December 28, 2013
Adventures in potty training.

Adventures in potty training.

December 19, 2013
On the way home yesterday.

On the way home yesterday.

April 14, 2011   26 notes

It’s about processing

Rennee Oricchio had an interesting piece over at Inc. Com on “Why Netbooks Are Doomed.” It was a good piece of writing but I think her analysis should have gone a bit deeper. She essentially breaks down the failure of the netbook because it was neither really good at creating content or consuming content. She pits the desktop and laptop in one corner as content creation devices and the tablet and smartphone in another corner as content consumption devices. What I think she misses is that the advantage of computers (all of these devices are computers) is not creation or consumption but processing. The power of excel is not that I can enter numbers but that with a few clicks I can generate a pareto of my data or a set of meaningful statistics. This quick analysis supports decision making. Too much of the discussion has been centered around media. Taking pictures, and magazine subscriptions, have been prominent in the discussion. The real innovation with tablets (and let’s be honest the iPad is the only real player in this game right now) is the user interface and the form factor. It has been astonishing to me that no one is really talking about this. This is the biggest change in computing since the advent of the GUI and the mouse.

Here is where this all comes together. Visual information is denser. Pictures and visual representation communicate more, faster than text or numbers. Relationships between and among things are much better seen than explained. I am continually reminded of the scenes from Minority Report when Tom Cruise’s character solves a crime with his huge touch interface computer. We are a few steps closer to this becoming a reality with the iPad.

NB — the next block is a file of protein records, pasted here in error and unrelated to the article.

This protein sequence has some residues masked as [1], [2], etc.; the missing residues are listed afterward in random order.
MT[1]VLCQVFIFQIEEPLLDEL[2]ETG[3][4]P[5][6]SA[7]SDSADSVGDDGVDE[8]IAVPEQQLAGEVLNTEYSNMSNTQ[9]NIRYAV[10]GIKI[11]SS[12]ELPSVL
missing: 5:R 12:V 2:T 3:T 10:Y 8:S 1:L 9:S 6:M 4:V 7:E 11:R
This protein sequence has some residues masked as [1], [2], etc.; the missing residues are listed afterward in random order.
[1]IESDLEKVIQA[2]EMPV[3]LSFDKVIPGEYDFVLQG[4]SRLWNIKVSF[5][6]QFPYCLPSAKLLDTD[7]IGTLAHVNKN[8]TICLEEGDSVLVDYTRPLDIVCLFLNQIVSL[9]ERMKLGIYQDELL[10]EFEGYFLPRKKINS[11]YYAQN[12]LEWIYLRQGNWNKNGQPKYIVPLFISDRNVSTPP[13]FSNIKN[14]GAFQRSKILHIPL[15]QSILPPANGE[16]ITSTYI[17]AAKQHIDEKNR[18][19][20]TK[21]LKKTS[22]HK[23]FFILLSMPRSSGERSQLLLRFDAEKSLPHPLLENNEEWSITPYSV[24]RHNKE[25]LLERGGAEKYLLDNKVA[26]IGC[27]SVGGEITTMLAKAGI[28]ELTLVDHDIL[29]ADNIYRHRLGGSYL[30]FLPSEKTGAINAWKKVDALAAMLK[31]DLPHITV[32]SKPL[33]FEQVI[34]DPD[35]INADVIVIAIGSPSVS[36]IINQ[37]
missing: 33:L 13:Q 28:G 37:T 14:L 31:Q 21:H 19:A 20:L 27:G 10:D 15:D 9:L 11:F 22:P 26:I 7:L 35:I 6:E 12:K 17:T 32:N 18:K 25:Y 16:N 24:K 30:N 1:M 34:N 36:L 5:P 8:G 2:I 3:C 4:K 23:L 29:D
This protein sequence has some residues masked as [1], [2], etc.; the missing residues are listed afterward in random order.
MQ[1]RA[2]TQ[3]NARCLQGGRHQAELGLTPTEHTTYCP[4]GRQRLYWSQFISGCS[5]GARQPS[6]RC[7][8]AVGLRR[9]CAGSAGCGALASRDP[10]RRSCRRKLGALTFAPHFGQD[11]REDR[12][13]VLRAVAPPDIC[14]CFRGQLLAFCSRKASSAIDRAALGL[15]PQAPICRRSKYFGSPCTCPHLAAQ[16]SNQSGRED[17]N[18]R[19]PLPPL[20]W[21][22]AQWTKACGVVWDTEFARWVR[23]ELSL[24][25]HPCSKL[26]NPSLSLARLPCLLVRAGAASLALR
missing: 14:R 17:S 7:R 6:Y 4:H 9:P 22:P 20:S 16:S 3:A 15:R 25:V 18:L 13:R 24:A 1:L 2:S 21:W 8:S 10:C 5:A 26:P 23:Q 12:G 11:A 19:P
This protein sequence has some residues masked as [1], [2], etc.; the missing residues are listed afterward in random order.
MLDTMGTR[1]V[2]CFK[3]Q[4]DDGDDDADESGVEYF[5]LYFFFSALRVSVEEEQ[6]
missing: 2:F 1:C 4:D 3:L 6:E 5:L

March 7, 2011

Why market share means less to Apple

Recently I saw a tweet saying that Android and RIM are ahead of Apple in cell phone market share. This is misleading. There are still more iPhones out there then Blackberries and Android phones. What market share tells us is who sold/distributed (some droids go for free) more phones during a certain quarter. With Droid and RIM the sale of the phone is the end of the story – With Apple it is the beginning. Because Apple sells so much content via iTunes and the App store they will generate more revenue per phone than either RIM or Google. It would be interesting to see the revenue share per quarter for each of them. Even though a consumer may have purchased an iPhone last year they are still giving Apple revenue every time they purchase music or videos in iTunes, or download new game in the app store. This is why the market share numbers don’t mean as much to Apple. The iPhone is not a commodity; it is a gateway to a longer revenue stream.